Lung cancer in cats and dog

Lung Cancer in Dogs and Cats

Lung cancer is one of the most commonly diagnosed cancers in humans. Given how serious and common lung cancer is in humans, it’s normal to wonder if this deadly disease also affects our pets. Cancer is not uncommon in dogs and cats. There have been many diagnosed cancer cases in both species, the extent, and severity of which depends on the type of cancer and its location. There are types of cancer that commonly occur in both dogs and cats, and those that rarely develop. We’ll discuss below if lung cancer is one of them.

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What is lung cancer?

A primary lung tumor, or lung cancer, is a type of cancer that originates from the tissues and cells of the lungs. Most lung cancer develops from the epithelial tissues of the lungs, which grow and spread to nearby lung tissues, other regions of the lungs, and can metastasize to nearby organs and tissues such as the heart and the pericardium.

Lung cancer is different from secondary lung tumors which often result from metastasis of other types of cancer in the body. The lungs, being an organ of gas exchange in the body, are highly vascularized and are a common location of metastasis for different types of cancer. It’s common for the lungs to become affected when cancer located in a different part or organ system starts to spread.

Do dogs and cats develop lung cancer?

As with humans, secondary lung tumors are common in dogs and cats suffering from different types of cancer. Chest radiographs (x-rays) are one of the screening tests done in both dogs and cats diagnosed with cancer to check for the presence of metastasis.

However, a primary lung tumor or lung cancer rarely happens in both species. This type of cancer is commonly seen in older dogs and cats, usually around 10-15 years of age. There is no sex predilection for lung cancer but certain breeds like Bernese Mountain Dogs, Persian cats, Irish Setters, and Boxers are predisposed to developing carcinomas, the most common type of lung cancer.

The severity of illness caused by lung cancer in both dogs and cats depends on where it is located, the extent of lung tissues affected, the rate at which cancer spreads, and if cancer has metastasized to other organ systems.

Lung Cancer Symptoms in Dogs and Cats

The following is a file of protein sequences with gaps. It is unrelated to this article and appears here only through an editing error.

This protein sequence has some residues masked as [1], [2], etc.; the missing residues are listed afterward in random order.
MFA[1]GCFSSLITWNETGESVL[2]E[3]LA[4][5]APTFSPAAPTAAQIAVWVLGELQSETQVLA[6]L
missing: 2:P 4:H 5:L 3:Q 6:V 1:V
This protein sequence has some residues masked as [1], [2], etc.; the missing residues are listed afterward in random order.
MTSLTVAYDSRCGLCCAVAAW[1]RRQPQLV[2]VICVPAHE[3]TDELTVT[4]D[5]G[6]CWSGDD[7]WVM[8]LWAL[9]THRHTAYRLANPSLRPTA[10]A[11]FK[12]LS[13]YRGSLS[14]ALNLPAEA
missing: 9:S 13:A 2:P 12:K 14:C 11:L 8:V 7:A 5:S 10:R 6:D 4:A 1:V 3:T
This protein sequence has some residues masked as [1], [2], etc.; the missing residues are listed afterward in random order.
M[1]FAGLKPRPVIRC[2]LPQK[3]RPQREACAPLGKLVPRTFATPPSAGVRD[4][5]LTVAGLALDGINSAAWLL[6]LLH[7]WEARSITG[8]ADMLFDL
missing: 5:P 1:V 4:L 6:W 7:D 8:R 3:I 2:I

Because of the location and the organ affected, symptoms of lung cancer in canine and feline patients are often respiratory-related. Dogs and cats with early-stage lung cancer are usually asymptomatic or present with very mild symptoms such as occasional coughing.

In cases with more advanced stages of lung cancer, breathing difficulties, excessive coughing, and exercise intolerance are often observed. Generalized signs of illness such as fever, vomiting, decrease in appetite, and lethargy are also seen in dogs and cats with more progressed lung cancer.

Locally invasive lung cancer can eventually spread into nearby organs like the esophagus, stomach, diaphragm, heart, and pericardium causing clinical signs such as gastrointestinal ulcers, breathing difficulties, and symptoms of heart disease. Lung cancer has a high risk of metastasis and often affects the bones, causing lameness and movement problems in affected dogs and cats.

Diagnosis of Lung Cancer in Pets

Nearly 25% of all lung cancer cases reported in both canine and feline patients are asymptomatic, which means no observable signs were seen before the discovery of lung cancer. In some cases, lung cancer diagnoses are incidental and only found during radiographic examination for a different health condition.

The most common diagnostic test used to detect the presence of lung cancer is radiographic imaging. This provides an accurate image of the presence of tumors in the lungs of the animal. Lung cancer, in radiographs, can appear as well-defined tumors found in the lung tissues, or extensive lesions on the lung parenchyma.

Unfortunately, radiographs are not useful in differentiating between primary and secondary lung tumors. Definitive diagnosis will come from histopathological examination. A biopsy sample may be obtained from the tumors in the lung for proper identification and differentiation. This can confirm if the tumors found in the radiograph are lung cancer or secondary lung tumors from metastasis.

Treatment Options for Pets with Lung Cancer

The recommended treatment for cases of lung cancer in both dogs and cats is surgical removal. Lung lobes with tumors can be removed surgically through a procedure called a lobectomy. This is often effective in solitary lung cancer or primary lung tumors that are relatively small in size. Lymph nodes associated with the affected lung lobe are also removed to reduce the risks of spread or metastasis.

For lung cancer cases that have affected the lungs extensively, radiation treatment and chemotherapy are often the treatments of choice to control the growth of cancer and prevent its spread to nearby tissues and organs. Sometimes, dogs and cats that have undergone lobectomy will also need to go through chemotherapy or radiation therapy to treat for remnant lung cancer cells and tissues.

What is the life expectancy for dogs and cats with lung cancer?

Unfortunately, the survival rate of dogs and cats with lung cancer is low. Animals that are not treated, or those with advanced stages of the disease and apparent metastasis often succumb to it in as fast as 2 months. Even with treatment, the expected survival time of canine or feline patients with lung cancer is up to 12 months only. Most patients die from lung cancer due to metastasis and involvement of other organ systems, leading to multi-organ failure.

Read more:

Warning Signs of Cancer in Dogs

Cancer (Neoplasia) in Cats

Intestinal Cancer in Dogs and Cats

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